Alan MacRobert, Senior Editor
855-638-5388 x2151, macrobert@SkyandTelescope.com
J. Kelly Beatty, Senior Contributing Editor
Note to Editors/Producers: This release is accompanied by high-quality illustrations; see end of release.
Earth is about to be visited by the largest close-approaching asteroid on record. Known as 2005 YU55, it is about a quarter mile (400 m) across, round, and quite dark. When it comes closest to us, at 6:28 p.m. EST (23:28 Universal Time) on November 8th, it will be 198,000 miles (319,000 km) from Earth's surface — closer than the Moon's orbit. Professional astronomers around the world will closely follow the asteroid as it glides across the sky.
Weather permitting, backyard skywatchers also have a chance to spot this interloper. A few hours after passing closest to us, it will peak in brightness at magnitude 11.1, roughly 100 times fainter than the limit of human vision. "The good news," says Alan MacRobert of Sky & Telescope magazine, "is that you should be able to spot the asteroid with your telescope if it has an aperture of at least 6 to 8 inches."
The asteroid's track past Earth is especially favorable for western Europe and North America. But you'll need to know exactly where and when to look: the object will traverse the 70° of sky eastward across several constellations, from Aquila to Pegasus, in just 10 hours. At times it will zip among the background stars at 7 arcseconds per second, covering a Moon's width of sky in under 5 minutes. And light from a nearly full Moon will brighten the entire sky somewhat, making faint stars and the asteroid somewhat more difficult to spot.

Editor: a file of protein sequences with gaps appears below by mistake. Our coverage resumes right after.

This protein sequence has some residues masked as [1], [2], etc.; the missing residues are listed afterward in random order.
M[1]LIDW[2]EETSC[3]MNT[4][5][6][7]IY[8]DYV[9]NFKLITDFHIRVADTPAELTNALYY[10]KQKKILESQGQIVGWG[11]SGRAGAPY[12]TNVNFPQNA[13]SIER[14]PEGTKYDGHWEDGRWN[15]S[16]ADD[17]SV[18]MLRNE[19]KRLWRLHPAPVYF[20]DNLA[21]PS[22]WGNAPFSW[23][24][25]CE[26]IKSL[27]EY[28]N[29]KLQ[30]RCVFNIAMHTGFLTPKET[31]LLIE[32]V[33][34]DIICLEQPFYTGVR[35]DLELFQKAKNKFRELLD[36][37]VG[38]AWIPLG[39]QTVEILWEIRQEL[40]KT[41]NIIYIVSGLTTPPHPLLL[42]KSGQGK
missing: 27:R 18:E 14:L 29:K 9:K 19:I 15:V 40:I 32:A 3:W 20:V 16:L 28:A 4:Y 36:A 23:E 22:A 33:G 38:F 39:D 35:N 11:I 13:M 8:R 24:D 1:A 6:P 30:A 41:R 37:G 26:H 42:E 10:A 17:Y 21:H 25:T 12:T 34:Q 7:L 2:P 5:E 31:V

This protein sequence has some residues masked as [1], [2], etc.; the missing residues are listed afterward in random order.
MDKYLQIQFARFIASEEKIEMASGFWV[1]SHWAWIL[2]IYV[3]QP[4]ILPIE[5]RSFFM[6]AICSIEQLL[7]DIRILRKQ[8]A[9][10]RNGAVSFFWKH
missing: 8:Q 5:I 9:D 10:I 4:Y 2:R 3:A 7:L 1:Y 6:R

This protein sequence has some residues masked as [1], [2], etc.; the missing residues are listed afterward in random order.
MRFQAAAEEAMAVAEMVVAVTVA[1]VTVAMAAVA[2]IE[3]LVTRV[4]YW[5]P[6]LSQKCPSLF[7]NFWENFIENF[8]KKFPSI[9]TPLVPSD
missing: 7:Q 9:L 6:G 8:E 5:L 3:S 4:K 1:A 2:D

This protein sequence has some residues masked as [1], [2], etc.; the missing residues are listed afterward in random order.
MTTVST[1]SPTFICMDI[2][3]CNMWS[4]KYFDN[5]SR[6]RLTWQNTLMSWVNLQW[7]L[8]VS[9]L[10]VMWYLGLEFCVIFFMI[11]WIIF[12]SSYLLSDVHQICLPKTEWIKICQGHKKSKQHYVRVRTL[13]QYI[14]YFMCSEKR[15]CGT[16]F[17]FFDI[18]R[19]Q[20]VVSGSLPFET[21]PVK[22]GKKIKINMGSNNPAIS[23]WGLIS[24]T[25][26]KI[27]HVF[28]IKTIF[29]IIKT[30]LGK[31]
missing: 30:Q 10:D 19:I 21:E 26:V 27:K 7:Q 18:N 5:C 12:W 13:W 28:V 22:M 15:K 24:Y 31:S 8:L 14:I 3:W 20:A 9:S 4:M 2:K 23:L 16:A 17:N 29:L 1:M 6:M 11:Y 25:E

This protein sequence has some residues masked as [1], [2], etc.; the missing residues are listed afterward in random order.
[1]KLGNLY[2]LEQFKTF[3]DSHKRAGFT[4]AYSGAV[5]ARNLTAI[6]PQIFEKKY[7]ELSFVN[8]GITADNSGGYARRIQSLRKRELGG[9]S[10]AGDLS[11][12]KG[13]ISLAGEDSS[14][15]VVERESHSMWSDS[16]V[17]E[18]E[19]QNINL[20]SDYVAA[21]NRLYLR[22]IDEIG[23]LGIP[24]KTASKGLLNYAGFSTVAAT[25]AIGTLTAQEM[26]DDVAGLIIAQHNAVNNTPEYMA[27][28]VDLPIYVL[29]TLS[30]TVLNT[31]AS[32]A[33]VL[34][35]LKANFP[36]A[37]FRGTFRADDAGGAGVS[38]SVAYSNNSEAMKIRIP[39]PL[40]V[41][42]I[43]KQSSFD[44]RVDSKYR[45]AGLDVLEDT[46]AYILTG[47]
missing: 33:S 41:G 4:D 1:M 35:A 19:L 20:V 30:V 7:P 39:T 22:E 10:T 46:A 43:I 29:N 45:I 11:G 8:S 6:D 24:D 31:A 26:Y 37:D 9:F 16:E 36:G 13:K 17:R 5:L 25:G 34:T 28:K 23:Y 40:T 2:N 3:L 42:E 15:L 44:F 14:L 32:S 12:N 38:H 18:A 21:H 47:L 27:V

To determine where to look, Sky & Telescope's editors have prepared two detailed finder charts. The first gives a general sense of where to look, and the second provides a detailed view to use while outside with your telescope. Once you've aimed at exactly the right spot, you shouldn’t have much trouble telling which starlike point is 2005 YU55. It will be gliding fast enough to move along in real time as you watch using a moderately high-magnification eyepiece.
"As it passes Earth, the asteroid gets so close that its position among the stars will be significantly affected by your location," explains MacRobert. So the magazine's detailed finder chart takes this parallax effect into account, by including small upside-down maps of the United States that permit you to establish the correct path for your location.
Discovered nearly six years ago by Robert McMillan at Steward Observatory's Spacewatch Telescope in Arizona, 2005 YU55 has been this way before. In April 2010, it ventured close enough for detailed radar probing by the giant radio dish at Arecibo, Puerto Rico.
Professional astronomers have recruited advanced backyard amateurs to do precision brightness measurements of the asteroid during its flyby (more information is here).
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